Nicola Adams leads British girl power in Olympics
Britain’s athletes at the Olympics did not just exceed expectations, they smashed them, and in doing so a series of previously little-known athletes became household names.
Nicola Adams was just one example, the 29-year-old former Bradford College student becoming the first woman in the world to win an Olympic boxing gold medal.
Adams woke up yesterday morning to discover that Prime Minister David Cameron had cited her triumph as one of his two favourite London 2012 moments.
It was performances such as that by Adams that helped Britain to a remarkable third place in the final table, higher even than Russia.
The total of 65 medals, including 29 golds, is the best tally recorded by Britain at any Olympics since 1908.
It was also the Games when British women came to the fore – with first-ever golds in rowing, stunning performances in cycling, Jessica Ennis in the stadium and several riders in the equestrian events.
That could prove to be the most important legacy for British sport and Adams herself hopes her example rubs off on girls and young women.
She said: “I’m really hoping it brings more women into sport, even if not boxing. I was inspired by Muhammad Ali and Sugar Ray Leonard and to think kids in the future have a female role model to look up to is really great.
“My mum rang me and said that David Cameron just said on the news that me and Mo Farah were his favourite athletes. I couldn’t believe it.”
Colin Moynihan, chairman of the British Olympic Association, admitted he could never have imagined that Britain would finish in third place ahead of the Russians.
Moynihan said: “It’s the greatest team we have ever sent to an Olympic Games. The most important thing now is to use the success of the team to build on that success.
“We finished in fourth place behind Russia in Beijing, where we were without a number of top athletes, and I was aware Vladimir Putin was focused on making sure they would be better financed so we expected them to be a remarkably strong and competitive team.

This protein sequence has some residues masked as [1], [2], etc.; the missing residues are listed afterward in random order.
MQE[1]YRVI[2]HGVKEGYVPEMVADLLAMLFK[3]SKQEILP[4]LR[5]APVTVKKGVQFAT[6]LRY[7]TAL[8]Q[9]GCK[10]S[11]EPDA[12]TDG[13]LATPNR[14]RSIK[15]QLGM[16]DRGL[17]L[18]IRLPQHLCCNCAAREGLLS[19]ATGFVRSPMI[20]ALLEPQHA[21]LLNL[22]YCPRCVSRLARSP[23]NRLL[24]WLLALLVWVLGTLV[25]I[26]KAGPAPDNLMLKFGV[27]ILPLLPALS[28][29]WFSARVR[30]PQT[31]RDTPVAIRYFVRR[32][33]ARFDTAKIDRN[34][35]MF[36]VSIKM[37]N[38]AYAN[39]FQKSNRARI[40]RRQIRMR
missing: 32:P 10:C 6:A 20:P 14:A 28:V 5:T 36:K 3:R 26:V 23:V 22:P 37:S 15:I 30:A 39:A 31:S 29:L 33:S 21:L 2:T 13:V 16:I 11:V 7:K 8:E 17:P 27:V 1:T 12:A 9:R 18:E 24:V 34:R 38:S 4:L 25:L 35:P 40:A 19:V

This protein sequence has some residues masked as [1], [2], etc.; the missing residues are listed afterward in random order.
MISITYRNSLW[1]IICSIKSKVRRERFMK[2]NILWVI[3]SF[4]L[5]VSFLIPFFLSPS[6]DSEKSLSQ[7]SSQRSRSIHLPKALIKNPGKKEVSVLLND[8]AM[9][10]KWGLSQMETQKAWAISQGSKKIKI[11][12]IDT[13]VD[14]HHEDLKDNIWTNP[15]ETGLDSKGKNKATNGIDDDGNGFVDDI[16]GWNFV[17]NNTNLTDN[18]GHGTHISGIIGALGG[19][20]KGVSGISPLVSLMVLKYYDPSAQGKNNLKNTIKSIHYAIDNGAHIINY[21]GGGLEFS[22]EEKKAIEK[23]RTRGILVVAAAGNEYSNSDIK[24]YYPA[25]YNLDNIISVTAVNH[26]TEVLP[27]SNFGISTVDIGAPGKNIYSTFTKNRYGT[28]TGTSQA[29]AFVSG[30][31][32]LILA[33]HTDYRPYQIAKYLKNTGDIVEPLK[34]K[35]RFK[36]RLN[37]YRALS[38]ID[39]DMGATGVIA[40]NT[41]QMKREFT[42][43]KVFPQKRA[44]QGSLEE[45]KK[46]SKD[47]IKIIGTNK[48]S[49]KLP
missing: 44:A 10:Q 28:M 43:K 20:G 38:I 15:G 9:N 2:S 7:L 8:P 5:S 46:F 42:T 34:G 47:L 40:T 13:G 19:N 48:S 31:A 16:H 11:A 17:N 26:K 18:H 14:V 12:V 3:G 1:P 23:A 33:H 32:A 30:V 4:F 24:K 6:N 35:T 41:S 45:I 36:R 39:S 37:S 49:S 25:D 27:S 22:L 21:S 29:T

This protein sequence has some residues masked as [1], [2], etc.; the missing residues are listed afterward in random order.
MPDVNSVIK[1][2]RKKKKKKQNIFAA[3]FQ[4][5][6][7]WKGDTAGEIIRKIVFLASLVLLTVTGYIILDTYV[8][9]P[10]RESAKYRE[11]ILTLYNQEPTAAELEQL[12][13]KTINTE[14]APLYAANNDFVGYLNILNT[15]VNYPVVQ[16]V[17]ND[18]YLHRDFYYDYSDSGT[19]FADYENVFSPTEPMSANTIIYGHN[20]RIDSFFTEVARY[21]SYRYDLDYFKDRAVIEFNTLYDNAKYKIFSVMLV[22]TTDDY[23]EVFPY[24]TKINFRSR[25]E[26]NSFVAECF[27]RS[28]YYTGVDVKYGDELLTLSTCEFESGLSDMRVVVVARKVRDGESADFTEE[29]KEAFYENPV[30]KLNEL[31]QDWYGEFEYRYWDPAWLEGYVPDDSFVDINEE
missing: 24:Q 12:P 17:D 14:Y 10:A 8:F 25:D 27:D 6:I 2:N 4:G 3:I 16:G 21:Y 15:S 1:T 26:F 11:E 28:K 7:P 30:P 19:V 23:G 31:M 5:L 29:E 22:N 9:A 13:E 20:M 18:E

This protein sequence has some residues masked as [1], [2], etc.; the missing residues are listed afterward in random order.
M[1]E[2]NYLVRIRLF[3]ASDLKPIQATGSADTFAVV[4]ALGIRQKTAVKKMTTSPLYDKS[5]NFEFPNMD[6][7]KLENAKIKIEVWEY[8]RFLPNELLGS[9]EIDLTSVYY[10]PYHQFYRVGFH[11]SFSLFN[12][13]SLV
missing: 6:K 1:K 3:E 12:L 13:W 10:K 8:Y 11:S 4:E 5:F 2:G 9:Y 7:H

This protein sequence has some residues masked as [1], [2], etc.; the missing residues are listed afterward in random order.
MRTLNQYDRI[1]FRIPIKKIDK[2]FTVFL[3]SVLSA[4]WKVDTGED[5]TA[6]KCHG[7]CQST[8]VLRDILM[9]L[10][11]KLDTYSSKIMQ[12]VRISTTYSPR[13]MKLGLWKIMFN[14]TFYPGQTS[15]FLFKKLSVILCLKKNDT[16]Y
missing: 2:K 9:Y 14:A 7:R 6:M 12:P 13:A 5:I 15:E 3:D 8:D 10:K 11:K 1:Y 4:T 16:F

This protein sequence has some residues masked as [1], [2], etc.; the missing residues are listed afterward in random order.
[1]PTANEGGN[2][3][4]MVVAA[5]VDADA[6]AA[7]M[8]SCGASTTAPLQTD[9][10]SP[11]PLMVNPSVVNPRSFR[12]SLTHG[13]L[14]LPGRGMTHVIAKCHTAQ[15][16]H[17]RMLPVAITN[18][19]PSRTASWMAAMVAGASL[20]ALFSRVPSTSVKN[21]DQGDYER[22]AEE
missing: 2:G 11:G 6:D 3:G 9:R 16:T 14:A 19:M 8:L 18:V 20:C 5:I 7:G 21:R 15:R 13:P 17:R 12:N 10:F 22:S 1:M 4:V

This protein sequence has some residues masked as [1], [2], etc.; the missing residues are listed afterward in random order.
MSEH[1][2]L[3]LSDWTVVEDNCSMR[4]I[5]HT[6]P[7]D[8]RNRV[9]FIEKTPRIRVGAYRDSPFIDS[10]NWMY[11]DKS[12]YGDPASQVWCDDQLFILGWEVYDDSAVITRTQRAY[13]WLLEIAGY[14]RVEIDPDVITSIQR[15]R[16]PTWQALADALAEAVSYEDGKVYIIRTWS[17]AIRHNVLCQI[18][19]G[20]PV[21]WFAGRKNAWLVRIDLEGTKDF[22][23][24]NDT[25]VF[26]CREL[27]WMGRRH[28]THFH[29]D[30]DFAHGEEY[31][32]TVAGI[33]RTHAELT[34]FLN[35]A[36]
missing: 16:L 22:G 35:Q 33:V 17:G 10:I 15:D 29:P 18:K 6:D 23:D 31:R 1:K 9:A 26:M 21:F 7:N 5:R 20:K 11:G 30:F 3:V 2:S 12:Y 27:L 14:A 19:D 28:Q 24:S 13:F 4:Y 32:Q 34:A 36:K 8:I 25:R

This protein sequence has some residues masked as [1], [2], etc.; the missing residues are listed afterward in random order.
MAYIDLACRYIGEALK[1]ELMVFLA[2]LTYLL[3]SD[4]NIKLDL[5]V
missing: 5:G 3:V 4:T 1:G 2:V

“Did I believe we would beat them? Probably not, I thought the Russian team would take third place. The fact we did is to the phenomenal credit of the quality of our athletes and support staff, who have exceeded expectations.”
Moynihan believes London will herald a sea change in British sport – especially for women’s sport.
He said: “I think the face of British sport will be transformed. In women’s sport, we have had women’s role models come through in a huge variety of sports.
“I believe one of the successes of the women’s football team will be large number of girls getting into football and I hope there will also be more women in positions of authority in sport.”
For IOC president Jacques Rogge, there was no doubt that Britain’s record medal haul had been hugely important for the overall success of the Games.
He said: “London was a dream for a sports lover. Since the awarding of the Games in Singapore in 2005, I have said that we need home gold medals and that is so important for the mood of the general public. We had to wait two days but then it accelerated and it has been fantastic.”
The BOA have promised there will be no slackening now and that even more success will be expected at the Rio Olympics in 2016. If that can be achieved, then London 2012 will have been the start of something truly great.